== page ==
For our first full day in the Texas valley we decided to go to my favorite birding location; Salineno! This spot is known for being the only "reliable" place in the Valley (and ABA Area) to see wild Muscovy Ducks. It is also a great spot for hawks, Red-billed Pigeons, and Orioles. Teeming with excitement, we left Harlingen a little too early and arrived at Salineno about an hour before sunrise. Oops! At first light we were at the river and scoping for the Muscovys.

This was my 5th trip to Salineno and I had yet to see the Muscovy Ducks. This time, however, was a different story. Mike got on a Muscovy sitting on the Mexican shore at first light. As this bird clearly wasn't in the ABA area, we watched it as it was sure to take flight any minute. It would have to fly into ABA waters, right? Wrong. The bird took flight and flew directly into Mexico, over land and out of sight. We were not pleased, to say the least.

We decided to give it a few hours, hoping another duck would fly by on the American side. While we waited, this snazzy Zone-tailed Hawk flew very close by. I missed this bird in Arizona, so picking it up in Texas was a bonus.

Zone-tailed Hawk
A pair of Ringed Kingfishers were making a ruckus and flying back and forth along the river.

Ringed Kingfisher
We were starting to get impatient. It had been nearly two and a half hours and still no Muscovy. We said we would give it until 10am before leaving to do some feeder watching. At about 945am, I just happened to turn and look downriver to see a massive duck with big white wing patches heading straight for us! It flew directly in front of us at very close range. Muscovy Duck!

Muscovy Duck
Finally, a long awaited lifer! I've seen the domesticated ones in Florida, but I wanted to see the real deal.

We made our way to the feeders. We could hear the Kiskadees and Orioles singing from where we sat at the river. When we got to the feeders, they were empty. A Cooper's Hawk had recently swung through, so we had to wait for the birds to regroup.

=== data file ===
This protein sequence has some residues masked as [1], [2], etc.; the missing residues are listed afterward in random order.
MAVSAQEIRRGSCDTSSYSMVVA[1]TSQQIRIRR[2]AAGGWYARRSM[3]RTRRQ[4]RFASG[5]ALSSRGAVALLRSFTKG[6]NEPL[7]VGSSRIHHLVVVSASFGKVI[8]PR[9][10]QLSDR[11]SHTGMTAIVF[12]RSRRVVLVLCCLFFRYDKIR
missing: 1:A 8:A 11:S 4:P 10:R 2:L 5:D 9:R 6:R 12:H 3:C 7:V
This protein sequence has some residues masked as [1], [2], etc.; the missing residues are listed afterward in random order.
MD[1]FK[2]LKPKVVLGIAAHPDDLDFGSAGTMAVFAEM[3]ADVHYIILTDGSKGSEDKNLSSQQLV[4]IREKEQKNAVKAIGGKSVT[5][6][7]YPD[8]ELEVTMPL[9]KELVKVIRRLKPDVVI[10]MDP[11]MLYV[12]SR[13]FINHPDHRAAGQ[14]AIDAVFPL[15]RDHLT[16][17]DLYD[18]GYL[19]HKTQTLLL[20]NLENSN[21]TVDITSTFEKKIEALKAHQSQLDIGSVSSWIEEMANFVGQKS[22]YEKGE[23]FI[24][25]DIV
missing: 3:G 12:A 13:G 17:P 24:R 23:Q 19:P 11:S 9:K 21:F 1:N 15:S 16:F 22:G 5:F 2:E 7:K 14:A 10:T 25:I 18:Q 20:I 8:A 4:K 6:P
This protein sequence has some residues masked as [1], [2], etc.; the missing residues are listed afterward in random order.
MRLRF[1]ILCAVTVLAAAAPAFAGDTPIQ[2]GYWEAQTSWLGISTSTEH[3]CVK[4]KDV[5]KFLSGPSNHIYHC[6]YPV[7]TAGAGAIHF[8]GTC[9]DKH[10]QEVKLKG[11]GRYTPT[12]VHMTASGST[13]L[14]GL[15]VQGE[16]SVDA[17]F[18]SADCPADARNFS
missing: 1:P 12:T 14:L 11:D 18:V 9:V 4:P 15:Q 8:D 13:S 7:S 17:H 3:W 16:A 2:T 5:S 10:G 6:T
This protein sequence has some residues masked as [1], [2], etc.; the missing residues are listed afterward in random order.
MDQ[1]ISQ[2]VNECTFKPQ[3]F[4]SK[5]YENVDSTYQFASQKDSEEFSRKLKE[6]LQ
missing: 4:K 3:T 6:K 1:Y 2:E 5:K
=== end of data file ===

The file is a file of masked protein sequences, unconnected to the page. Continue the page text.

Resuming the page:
Once the birds started feeding again, it wasn't long before this Audubon's Oriole made an appearance.

Audubon's Oriole
This Altamira Oriole joined the feeding frenzy as well.

Altamira Oriole
The last bright and colorful bird that I photographed at the feeders was the Great Kiskadee. These loud and proud birds always make their presence known in the Valley. I wasn't complaining!

Great Kiskadee
These colorful birds were a sight for sore eyes! Minneapolis has been devoid of such exotic looking creatures since the weather went south.

We continued on to Falcon State Park to look for Black-tailed Gnatcatchers and Scaled Quail, both of which we missed. We then checked San Ygnacio Bird Sanctuary for White-collared Seedeaters and missed those too. On the way we did see this juvenile Harris's Hawk.

Harris's Hawk
We decided to make the drive to Larado where we had both seen White-collared Seedeaters previously. Again, we failed. While we had a great morning of birding, the afternoon was fairly disheartening.

We needed our luck to change. We had plans of chasing a Tropical Parula (a would-be lifer for us both) the next morning and we didn't want to miss it!

Wednesday, December 25, 2013

Texas- Day 1

The last stronghold for new year and new photo birds for the year was south Texas. I had yet to visit Texas this year and I found a really cheap, non-stop ticket from Minneapolis to Harlingen right after my grad school finals ended. I had to take it.

I booked it to Texas the morning after my finals ended. On December 18th I landed in Harlingen just before noon. My friend, Mike Lester, flew in the day before and picked me up from the airport. The birding started at Sabal Palm Sanctuary. A Black-crested Titmouse and was the first new photo bird of the trip.

Black-crested Titmouse
 We made our way to the well-stocked feeders where a bunch of the south Texas specialties greeted us. Green Jays were abundant.

Green Jay
This is a good spot to easily see the Clay-colored Thrushes that frequent the feeder areas. Today was no exception.

Clay-colored Thrush
White-tipped Doves were also all over the feeders. There must have been half a dozen or more.

White-tipped Dove
We saw yet another south Texas specialty under the feeders; Olive Sparrow. This was too easy!

Olive Sparrow
We continued to watch the feeders. It seemed like every few minutes a new species would pop in. This Golden-fronted Woodpecker showed nicely.

Golden-fronted Woodpecker